The poets use style to add to the allusion and irony of the stories they weave. As evidence Dr. Bruce L. Edwards a Fulbright Fellow and well-recognized C.S. Lewis scholar and author who was a Professor Emeritus of English and Africana Studies at Bowling Green State University writes on the poem “Ozymandias” by Percy Bysshe Shelley describes that the “octave thus confronts the reader in its first movement with an ironic portrait of an ancient monarch whose fame and stature have been immortalized in a static gaze that connotes paradoxically both celebrity and dissolution” (1). Edwards further helps us understand Shelley’s poem structure is a “fourteen-line Italian sonnet, featuring an opening octave, or set of eight lines, that presents a conflict or dilemma, followed by a sestet, or set of six lines, that offers some resolution or commentary upon the proposition introduced in the octave” (1). This was a common form during the Romantic period and often used by Shelly.
The Era from which each poet is from as well as their own personal hardships strongly influences their works.Percy Bysshe Shelly is from the Romantic period where beauty and greatness were highly admired. As further evidence is explored one can see that Edwards’ insights are beneficial when he explains, “the nineteenth century was filled with ‘discoveries’ of ancient landscapes, built upon a historiography of ‘great men,” who were to elicit the attention and admiration of a generation of scholars and writes. Shelly chose, however to poke holes in the ‘great man’ theory of history, questioning its validity and its rationality” (2). The points he has made on the structure of the poem, the evolution of the poet, and the irony of the theme of the poem give assistance to understanding the meaning of the poem. Edwards helps to further clarify and confirm that Shelley in just 14 lines makes it clear that life is short and fame is fleeting.Edwards points out that Shelley like many poets of his time developed their own words, forms, and really helped to reawaken the art of poetry to speak about areas impacting life in a broader sense than had been done before. (2) The period was about the one that was somewhat superficial which certainly has significant bearing on the writings of the time on the brevity of life and the fleeting nature of fame.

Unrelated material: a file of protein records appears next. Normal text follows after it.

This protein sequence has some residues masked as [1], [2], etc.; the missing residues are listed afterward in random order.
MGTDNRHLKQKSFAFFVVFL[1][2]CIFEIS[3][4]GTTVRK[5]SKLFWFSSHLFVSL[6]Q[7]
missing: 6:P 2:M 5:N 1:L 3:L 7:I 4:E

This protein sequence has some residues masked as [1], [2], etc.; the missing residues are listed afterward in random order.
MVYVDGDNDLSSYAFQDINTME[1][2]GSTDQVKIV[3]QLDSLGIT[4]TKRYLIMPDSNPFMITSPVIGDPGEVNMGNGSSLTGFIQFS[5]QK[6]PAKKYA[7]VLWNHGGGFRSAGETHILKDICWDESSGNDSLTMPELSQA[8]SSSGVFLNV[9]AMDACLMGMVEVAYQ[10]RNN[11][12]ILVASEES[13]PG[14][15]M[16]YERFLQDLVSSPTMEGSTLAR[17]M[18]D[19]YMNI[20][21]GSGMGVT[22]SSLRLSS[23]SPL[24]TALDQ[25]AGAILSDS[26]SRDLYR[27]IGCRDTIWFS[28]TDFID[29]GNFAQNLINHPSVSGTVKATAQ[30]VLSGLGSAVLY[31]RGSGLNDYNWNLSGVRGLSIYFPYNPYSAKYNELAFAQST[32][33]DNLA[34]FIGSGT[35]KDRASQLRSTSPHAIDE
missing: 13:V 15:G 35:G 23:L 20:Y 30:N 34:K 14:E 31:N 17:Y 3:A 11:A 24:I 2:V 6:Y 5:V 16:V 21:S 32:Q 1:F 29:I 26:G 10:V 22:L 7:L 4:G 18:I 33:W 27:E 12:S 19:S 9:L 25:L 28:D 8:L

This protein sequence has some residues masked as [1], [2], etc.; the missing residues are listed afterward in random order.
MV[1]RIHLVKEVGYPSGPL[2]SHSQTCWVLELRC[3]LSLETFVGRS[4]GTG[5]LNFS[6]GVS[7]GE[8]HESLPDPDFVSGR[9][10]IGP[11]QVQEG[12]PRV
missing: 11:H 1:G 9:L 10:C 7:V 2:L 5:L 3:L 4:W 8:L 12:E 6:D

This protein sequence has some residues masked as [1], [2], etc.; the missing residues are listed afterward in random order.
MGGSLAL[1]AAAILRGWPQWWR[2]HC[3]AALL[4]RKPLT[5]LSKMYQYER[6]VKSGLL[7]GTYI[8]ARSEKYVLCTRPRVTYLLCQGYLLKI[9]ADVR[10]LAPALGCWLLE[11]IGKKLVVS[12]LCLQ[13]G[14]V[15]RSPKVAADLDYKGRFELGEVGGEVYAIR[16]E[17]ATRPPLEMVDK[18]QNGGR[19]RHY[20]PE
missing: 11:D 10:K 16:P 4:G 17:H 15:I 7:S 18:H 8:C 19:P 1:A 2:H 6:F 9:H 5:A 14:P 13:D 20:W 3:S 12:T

A. E. Housman is from the Victorian era where beauty and fame are of significant importance. Dennis goes on to tell us that A.E. Housman was “an Englishman by birth and a classical scholar (mostly Roman poetry) by profession. In many of his poems, these two aspects of their author combine to create a paradoxically unchanging world of human vicissitudes.” (1) The Victorian era had many advances in science and education but there was certainly a social divide that existed causing many to long or hope for better circumstances. One can easily interpret that protocols, propriety and social order were very important. There was a significant social divide that those without fame and beauty or success were simply not a part of the “in crowd.” The poet seems to be forlorn that dying at the height of youth and accomplishment might be preferable to living a life unfulfilled.
Finally, the theme of the poem by A. E. Housman “To an Athlete Dying Young” can be summed up by saying that life is short and fame is fleeting, enjoy the successes. The same could be said for Percy Bysshe Shelly poem “Ozymandias” with the twist that even being a king cannot change what happens in the end. Review of these poems reveals that Romantic period writer, Percy Bysshe Shelly and Victorian period writer, A.E. Housman’s poems “Ozymandias” and “To an Athlete Dying Young” use theme, tone and style, as well as influences from their writing periods to masterfully draw in the reader.